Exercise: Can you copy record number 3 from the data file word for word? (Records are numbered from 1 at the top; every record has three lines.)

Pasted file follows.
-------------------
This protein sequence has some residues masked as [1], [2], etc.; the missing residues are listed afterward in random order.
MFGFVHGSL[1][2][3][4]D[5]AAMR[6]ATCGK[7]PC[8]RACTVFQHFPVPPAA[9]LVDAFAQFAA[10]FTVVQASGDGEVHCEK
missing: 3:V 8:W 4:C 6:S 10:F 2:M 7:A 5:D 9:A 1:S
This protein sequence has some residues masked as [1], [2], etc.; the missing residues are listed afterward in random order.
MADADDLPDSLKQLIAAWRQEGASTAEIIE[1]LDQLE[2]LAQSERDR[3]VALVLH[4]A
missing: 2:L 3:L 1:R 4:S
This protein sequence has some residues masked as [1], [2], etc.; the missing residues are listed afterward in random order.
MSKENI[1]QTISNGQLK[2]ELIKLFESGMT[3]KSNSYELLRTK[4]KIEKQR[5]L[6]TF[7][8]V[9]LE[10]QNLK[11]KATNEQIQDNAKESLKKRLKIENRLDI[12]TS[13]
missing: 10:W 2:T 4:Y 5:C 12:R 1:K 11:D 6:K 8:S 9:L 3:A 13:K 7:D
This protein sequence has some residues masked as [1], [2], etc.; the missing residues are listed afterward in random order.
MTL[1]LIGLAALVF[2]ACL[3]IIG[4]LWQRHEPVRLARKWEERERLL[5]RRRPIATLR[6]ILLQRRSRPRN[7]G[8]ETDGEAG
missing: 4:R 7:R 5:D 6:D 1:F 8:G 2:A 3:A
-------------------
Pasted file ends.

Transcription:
This protein sequence has some residues masked as [1], [2], etc.; the missing residues are listed afterward in random order.
MSKENI[1]QTISNGQLK[2]ELIKLFESGMT[3]KSNSYELLRTK[4]KIEKQR[5]L[6]TF[7][8]V[9]LE[10]QNLK[11]KATNEQIQDNAKESLKKRLKIENRLDI[12]TS[13]
missing: 10:W 2:T 4:Y 5:C 12:R 1:K 11:D 6:K 8:S 9:L 3:A 13:K 7:D